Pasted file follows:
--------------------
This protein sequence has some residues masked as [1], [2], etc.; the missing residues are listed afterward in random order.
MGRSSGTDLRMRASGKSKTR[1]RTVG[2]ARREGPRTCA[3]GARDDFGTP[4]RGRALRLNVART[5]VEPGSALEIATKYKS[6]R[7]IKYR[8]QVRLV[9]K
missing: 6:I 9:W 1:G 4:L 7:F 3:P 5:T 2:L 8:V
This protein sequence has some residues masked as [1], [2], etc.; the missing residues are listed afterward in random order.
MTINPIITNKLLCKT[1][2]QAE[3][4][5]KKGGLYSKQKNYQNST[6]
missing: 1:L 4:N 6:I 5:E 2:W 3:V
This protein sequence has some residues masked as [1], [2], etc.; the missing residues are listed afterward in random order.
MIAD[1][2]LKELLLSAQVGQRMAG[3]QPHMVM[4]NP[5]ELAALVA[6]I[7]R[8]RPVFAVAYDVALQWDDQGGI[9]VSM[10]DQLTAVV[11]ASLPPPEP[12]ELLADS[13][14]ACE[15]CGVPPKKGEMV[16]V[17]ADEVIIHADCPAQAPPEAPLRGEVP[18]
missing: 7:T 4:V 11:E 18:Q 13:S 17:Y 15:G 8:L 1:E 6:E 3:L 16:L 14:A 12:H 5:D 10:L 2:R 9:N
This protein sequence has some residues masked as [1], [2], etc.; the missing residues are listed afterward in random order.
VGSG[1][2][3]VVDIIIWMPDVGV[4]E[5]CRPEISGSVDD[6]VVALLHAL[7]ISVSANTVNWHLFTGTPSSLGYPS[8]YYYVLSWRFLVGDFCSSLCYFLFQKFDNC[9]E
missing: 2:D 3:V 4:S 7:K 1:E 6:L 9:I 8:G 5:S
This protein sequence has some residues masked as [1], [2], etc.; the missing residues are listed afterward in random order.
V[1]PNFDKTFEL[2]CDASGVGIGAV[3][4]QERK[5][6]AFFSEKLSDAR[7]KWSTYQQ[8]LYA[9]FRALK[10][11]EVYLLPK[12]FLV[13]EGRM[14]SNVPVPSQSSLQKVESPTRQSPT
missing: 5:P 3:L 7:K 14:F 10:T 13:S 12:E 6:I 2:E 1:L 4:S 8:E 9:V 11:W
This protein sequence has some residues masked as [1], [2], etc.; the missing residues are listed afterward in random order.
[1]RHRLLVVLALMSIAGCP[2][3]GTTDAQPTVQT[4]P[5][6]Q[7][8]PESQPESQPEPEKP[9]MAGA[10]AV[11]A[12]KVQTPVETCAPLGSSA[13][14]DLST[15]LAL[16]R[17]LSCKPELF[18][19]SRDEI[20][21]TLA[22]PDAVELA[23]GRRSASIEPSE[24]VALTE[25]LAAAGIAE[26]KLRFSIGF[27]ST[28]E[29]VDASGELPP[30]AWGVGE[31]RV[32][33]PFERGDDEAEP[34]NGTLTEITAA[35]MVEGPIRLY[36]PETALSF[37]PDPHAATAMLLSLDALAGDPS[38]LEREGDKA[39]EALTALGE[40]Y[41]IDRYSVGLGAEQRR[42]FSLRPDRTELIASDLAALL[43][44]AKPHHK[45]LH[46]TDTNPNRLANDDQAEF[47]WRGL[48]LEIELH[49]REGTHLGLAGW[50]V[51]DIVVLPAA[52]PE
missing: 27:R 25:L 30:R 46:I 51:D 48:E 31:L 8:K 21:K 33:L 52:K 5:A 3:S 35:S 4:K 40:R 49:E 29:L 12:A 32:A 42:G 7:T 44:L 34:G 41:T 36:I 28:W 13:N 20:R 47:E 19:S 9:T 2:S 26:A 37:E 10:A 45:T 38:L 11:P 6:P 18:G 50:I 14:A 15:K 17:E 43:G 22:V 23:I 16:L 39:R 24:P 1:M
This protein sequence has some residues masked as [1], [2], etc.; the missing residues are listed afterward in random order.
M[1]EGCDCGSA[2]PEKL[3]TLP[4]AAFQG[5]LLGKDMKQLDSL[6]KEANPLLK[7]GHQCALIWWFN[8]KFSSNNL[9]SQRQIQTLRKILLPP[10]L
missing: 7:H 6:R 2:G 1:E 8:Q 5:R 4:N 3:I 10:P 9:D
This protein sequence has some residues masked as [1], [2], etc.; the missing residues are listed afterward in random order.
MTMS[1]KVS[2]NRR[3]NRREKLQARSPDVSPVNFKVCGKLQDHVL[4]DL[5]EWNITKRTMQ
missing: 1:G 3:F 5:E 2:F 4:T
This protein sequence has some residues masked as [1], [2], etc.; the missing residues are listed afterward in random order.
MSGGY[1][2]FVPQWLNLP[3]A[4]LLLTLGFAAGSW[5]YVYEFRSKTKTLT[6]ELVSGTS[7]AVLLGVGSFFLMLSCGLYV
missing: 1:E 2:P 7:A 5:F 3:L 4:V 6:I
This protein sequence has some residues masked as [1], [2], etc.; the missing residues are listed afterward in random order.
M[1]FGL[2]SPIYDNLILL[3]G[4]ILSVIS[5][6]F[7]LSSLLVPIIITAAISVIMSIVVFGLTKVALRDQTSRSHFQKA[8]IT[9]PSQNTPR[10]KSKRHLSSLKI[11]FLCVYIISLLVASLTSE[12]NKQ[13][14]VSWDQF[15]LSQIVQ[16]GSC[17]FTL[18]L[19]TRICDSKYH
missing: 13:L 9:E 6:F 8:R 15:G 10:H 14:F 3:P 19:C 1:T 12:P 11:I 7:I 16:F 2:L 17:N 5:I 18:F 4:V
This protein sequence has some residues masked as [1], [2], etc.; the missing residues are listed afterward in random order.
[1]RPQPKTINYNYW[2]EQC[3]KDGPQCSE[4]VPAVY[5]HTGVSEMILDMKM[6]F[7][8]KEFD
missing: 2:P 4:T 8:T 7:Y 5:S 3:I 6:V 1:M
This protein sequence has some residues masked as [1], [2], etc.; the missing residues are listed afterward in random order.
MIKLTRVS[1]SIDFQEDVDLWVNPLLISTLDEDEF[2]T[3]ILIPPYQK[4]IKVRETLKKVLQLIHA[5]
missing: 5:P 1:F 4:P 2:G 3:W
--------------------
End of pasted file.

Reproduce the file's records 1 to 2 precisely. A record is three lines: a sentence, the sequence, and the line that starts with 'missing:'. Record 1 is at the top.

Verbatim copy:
This protein sequence has some residues masked as [1], [2], etc.; the missing residues are listed afterward in random order.
MGRSSGTDLRMRASGKSKTR[1]RTVG[2]ARREGPRTCA[3]GARDDFGTP[4]RGRALRLNVART[5]VEPGSALEIATKYKS[6]R[7]IKYR[8]QVRLV[9]K
missing: 6:I 9:W 1:G 4:L 7:F 3:P 5:T 2:L 8:V
This protein sequence has some residues masked as [1], [2], etc.; the missing residues are listed afterward in random order.
MTINPIITNKLLCKT[1][2]QAE[3][4][5]KKGGLYSKQKNYQNST[6]
missing: 1:L 4:N 6:I 5:E 2:W 3:V